For train transportation between London and Yorkshire, point-to-point tickets and rail passes can be obtained through RailEurope; visit www.raileurope.com or phone 888/382-7245. Information about schedules and prices also can be obtained from www.britishrail.com and www.britrail.com.

For information on Yorkshire, go to www.yorkshire.com.

In London, we rented a flat from In the English Manner Ltd., www.english-manner.com. The company’s U.S. office is in Los Angeles; usa@english-manner.com or 800/422-0799. The company has a wide variety of flats. Though renting a flat is not inexpensive, it costs less than most hotels, and this company is very reliable.

To splurge, the renovated Brown’s Hotel, on Albemarle Street in London’s Mayfair, is a treat; 44/20-7493-6020. James Brown, Lord Byron’s butler, and his wife, Lady Byron’s maid, opened the hotel in 1837. Rocco Forte took over the hotel a few years ago and has extensively renovated it, retaining the flavor and atmosphere, especially in the splendid public rooms, from the Grill to the famous Tea Room. Donovan’s Bar pays tribute to British photographer Terence Donovan, and the walls are lined with delightfully naughty nudes. Service is impeccable; the food is excellent; the rooms are elegant and comfortable.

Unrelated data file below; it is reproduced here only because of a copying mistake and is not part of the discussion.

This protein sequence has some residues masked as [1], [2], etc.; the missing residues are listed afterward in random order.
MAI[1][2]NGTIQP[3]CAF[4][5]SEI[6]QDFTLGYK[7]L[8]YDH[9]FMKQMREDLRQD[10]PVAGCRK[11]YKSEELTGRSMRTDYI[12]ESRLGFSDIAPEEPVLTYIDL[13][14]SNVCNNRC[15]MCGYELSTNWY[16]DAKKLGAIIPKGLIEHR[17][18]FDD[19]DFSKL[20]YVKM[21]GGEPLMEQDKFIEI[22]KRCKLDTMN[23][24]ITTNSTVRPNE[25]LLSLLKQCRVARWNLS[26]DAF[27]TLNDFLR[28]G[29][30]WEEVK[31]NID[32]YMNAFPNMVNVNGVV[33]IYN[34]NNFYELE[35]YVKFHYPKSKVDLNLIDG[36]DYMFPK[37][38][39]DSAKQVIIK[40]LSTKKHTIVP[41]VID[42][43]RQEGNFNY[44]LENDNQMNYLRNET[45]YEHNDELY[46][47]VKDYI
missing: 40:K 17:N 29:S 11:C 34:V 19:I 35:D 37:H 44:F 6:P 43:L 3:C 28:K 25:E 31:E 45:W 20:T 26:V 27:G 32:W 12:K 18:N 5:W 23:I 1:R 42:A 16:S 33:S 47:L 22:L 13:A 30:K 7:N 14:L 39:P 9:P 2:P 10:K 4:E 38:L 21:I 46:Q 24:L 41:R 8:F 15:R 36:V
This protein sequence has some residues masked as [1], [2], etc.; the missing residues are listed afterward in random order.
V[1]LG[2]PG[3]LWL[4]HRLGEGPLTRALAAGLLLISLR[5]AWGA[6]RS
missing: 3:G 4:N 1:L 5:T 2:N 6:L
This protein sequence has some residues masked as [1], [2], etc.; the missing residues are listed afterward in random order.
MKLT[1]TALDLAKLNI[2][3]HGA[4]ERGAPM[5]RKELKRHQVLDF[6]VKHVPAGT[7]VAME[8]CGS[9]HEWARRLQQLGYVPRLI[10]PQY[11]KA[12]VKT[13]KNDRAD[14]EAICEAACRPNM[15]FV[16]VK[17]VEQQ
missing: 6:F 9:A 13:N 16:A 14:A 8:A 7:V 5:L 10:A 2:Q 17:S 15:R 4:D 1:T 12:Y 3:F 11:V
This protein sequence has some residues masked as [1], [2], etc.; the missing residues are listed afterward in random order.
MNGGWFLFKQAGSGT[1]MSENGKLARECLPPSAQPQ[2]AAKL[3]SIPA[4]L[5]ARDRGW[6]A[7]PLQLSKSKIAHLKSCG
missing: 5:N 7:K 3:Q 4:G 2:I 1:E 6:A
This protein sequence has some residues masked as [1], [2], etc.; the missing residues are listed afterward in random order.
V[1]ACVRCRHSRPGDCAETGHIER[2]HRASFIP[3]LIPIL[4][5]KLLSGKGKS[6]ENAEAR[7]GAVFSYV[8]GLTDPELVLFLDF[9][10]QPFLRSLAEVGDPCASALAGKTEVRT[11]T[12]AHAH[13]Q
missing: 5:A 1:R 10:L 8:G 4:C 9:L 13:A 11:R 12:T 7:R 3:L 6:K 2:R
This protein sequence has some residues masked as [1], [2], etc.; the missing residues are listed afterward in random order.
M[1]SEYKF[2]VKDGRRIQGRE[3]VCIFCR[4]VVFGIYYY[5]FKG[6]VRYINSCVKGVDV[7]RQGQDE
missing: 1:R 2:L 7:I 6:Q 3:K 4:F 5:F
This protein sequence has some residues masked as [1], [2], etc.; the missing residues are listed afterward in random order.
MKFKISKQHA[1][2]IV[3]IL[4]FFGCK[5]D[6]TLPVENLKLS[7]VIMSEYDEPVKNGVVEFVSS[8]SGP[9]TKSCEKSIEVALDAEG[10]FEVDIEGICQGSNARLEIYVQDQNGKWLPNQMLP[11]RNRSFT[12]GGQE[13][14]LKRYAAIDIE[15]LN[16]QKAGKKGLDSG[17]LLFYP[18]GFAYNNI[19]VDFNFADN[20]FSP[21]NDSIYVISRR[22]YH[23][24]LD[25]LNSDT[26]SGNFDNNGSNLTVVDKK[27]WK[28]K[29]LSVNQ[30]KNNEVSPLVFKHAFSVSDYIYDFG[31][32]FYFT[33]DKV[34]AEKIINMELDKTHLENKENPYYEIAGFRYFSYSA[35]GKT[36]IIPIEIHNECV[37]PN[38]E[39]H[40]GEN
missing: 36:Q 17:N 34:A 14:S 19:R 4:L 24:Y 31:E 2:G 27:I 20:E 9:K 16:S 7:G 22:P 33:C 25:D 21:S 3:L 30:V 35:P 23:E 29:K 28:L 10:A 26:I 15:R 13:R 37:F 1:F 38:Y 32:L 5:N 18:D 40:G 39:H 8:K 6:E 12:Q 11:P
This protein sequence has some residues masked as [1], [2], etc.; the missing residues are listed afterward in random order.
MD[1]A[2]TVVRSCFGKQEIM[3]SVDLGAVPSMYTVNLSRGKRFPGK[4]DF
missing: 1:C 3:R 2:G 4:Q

Restaurants in London offer an amazing variety and a high degree of excellence. A trendy restaurant, Chez Bruce, 2 Bellevue Road, 44/208-672-0114, in Wandsworth, a short train ride from the center of London, serves contemporary cuisine, similar to the best of California.

In the newly renovated Intercontinental Hotel at Hyde Park Corner, 1 Hamilton Place, Park Lane, 44/207-409-3131, chef Theo Randall has opened his restaurant. The food and atmosphere are superlative.

Be prepared. London is expensive, be it theaters, hotels, restaurants or taxis, but it’s worth the price. Still a bargain is London Walks (www.walks.com), a company that organizes walks throughout London. These walks cost about $10 or $12, are led by knowledgeable and entertaining guides, usually for about two hours, and are informative and entertaining.